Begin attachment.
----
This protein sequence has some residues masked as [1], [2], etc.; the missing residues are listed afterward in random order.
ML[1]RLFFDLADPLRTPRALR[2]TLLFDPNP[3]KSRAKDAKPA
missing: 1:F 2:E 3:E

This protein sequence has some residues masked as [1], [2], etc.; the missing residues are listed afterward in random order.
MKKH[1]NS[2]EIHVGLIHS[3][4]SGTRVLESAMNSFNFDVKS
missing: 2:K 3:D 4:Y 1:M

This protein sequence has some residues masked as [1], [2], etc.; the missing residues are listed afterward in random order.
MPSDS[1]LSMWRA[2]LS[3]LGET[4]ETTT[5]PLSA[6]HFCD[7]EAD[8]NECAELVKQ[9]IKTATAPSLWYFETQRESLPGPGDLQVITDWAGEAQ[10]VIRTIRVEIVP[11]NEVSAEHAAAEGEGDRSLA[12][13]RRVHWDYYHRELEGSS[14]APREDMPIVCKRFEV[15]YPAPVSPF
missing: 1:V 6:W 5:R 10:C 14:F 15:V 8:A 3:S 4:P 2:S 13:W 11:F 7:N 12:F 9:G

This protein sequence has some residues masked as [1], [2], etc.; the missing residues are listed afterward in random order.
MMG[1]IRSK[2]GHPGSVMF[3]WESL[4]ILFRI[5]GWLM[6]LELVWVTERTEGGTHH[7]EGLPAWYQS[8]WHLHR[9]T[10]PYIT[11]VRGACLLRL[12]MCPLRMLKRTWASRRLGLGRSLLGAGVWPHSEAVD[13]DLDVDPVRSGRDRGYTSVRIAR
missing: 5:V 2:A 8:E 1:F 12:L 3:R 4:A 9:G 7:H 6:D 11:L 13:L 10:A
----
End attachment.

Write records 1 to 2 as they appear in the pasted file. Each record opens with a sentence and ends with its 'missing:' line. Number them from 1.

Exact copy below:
This protein sequence has some residues masked as [1], [2], etc.; the missing residues are listed afterward in random order.
ML[1]RLFFDLADPLRTPRALR[2]TLLFDPNP[3]KSRAKDAKPA
missing: 1:F 2:E 3:E

This protein sequence has some residues masked as [1], [2], etc.; the missing residues are listed afterward in random order.
MKKH[1]NS[2]EIHVGLIHS[3][4]SGTRVLESAMNSFNFDVKS
missing: 2:K 3:D 4:Y 1:M